Episode 191: Is biomass a viable energy source?
Is biomass a viable energy source? On this week’s Energy Bite, Daniel Posen, a recent PhD graduate of Carnegie Mellon University has some answers.
- Biomass Energy Basics by National Renewable Energy Laboratory
- How BioPower Works by Union of Concerned Scientists
- Biomass- Energy Explained by U.S. Energy Information Administration
HOST: Have you ever heard the term “biomass energy” and wondered what it is? On this week’s Energy Bite, Daniel Posen, a recent PhD graduate of Carnegie Mellon University has some answers
DANIEL: When we talk about biomass energy, we are talking about plant or animal products that are used to generate energy. Since the beginning of civilization, for example, we have burned wood to release the energy within it. Today, biomass energy sources include crops like corn, sugarcane and switchgrass, as well as wood residue from lumber, pulp and paper industries, or even garbage, food waste and sewage. There are many different ways to get energy from biomass. Often, we burn it directly or transform it into liquid transportation fuels like ethanol and biodiesel. We can even turn it into a renewable form of natural gas.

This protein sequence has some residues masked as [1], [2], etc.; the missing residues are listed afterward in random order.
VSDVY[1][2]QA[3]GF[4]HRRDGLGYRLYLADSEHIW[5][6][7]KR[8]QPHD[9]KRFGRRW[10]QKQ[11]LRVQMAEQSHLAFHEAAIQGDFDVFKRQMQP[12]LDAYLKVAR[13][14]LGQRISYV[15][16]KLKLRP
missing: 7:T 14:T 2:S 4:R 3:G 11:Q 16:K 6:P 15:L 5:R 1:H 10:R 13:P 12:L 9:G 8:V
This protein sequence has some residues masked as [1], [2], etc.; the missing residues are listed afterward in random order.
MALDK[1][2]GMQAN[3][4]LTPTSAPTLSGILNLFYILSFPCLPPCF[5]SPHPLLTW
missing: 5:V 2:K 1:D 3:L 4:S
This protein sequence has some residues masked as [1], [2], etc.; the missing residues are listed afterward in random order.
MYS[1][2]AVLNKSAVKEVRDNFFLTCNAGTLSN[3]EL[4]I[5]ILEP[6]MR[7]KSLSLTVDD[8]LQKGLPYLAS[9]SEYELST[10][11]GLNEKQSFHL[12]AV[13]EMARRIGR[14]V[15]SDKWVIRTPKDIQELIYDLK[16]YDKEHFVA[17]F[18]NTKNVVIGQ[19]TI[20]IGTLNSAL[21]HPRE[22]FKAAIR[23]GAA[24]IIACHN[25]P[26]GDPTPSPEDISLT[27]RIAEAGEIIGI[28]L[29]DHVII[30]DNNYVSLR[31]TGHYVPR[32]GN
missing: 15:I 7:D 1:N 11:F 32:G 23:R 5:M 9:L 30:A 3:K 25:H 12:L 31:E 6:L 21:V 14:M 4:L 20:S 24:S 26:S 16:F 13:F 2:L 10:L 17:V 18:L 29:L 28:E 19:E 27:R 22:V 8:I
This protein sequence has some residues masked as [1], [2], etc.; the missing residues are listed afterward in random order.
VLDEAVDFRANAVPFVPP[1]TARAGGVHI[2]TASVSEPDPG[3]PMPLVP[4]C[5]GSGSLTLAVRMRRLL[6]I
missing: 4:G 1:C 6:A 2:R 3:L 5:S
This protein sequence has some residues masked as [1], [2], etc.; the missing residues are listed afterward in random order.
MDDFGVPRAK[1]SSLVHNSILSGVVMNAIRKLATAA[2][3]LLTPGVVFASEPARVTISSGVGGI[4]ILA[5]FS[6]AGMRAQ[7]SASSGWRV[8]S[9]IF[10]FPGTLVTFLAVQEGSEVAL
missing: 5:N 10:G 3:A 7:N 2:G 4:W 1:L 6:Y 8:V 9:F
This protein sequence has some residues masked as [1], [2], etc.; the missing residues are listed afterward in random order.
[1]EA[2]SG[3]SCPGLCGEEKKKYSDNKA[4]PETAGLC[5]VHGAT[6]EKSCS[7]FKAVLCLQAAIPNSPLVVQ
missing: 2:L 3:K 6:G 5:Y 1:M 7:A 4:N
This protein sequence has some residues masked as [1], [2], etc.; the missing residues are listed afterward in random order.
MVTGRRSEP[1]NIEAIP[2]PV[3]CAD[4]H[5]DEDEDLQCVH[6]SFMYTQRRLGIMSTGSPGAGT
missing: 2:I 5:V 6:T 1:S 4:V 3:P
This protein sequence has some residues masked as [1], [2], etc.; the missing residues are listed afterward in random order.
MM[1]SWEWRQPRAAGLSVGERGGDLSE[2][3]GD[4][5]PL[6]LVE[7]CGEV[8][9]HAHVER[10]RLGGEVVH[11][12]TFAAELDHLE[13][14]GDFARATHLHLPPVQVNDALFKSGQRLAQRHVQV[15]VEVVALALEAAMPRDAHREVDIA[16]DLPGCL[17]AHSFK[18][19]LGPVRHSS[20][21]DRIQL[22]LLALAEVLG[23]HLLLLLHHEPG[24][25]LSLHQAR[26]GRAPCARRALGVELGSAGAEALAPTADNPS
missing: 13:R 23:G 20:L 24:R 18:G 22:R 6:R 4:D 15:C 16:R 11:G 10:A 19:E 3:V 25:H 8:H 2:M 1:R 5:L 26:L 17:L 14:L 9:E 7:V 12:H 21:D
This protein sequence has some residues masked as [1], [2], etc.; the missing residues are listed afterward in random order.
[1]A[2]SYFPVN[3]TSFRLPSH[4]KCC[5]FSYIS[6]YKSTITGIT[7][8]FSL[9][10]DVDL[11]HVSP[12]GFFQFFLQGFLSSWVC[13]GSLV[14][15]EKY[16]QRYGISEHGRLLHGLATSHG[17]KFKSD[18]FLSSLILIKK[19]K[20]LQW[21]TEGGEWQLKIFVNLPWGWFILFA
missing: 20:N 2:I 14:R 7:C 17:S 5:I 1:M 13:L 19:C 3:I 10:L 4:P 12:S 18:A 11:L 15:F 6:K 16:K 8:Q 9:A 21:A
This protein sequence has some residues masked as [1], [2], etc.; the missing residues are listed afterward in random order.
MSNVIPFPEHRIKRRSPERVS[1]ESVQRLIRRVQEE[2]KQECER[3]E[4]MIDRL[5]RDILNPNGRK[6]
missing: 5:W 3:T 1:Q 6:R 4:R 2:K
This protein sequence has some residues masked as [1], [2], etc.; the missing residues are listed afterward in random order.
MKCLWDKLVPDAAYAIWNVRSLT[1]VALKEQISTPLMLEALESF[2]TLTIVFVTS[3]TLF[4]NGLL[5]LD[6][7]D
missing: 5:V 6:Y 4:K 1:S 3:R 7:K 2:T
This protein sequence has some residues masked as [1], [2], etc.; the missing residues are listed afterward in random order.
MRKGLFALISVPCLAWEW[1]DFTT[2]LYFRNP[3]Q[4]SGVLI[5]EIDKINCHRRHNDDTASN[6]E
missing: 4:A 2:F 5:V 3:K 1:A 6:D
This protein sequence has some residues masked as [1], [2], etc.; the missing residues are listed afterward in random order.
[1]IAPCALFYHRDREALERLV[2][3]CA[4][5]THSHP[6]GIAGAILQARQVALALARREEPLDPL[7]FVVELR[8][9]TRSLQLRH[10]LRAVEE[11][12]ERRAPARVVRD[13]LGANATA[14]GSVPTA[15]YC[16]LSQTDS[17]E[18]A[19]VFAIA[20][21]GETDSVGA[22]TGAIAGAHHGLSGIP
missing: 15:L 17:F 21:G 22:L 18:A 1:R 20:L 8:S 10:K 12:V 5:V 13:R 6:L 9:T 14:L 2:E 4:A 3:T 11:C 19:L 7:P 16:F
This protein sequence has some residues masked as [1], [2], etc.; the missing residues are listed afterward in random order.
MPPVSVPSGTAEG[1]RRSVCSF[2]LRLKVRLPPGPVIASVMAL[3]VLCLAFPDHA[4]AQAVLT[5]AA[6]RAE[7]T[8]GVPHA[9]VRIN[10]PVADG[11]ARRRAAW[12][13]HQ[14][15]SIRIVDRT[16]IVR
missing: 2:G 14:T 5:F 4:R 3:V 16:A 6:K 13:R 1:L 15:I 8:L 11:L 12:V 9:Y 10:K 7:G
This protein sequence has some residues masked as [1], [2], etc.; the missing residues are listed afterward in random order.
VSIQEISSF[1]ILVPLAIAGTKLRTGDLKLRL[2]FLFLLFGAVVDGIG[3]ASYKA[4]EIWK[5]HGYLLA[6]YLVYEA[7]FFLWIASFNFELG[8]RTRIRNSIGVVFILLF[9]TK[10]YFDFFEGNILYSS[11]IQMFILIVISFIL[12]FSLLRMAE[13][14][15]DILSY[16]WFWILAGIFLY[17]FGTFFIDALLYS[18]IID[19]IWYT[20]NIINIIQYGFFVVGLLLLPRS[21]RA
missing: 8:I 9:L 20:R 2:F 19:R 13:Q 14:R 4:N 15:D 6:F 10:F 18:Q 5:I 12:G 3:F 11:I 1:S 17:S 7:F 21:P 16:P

HOST: What are the pros and cons of using biomass for energy?
DANIEL: On the positive side, biomass is a renewable resource that easily stores energy, and is available as needed. This gives it an advantage over wind and solar power that rely on current weather conditions. On the other hand, biomass takes a lot of energy to process, and using more of it for energy can lead to deforestation, water quality problems and increased global hunger.
HOST: Do you think biomass should be used as energy? Take our poll, see the results, and ask your energy questions at Energy Bite dot org.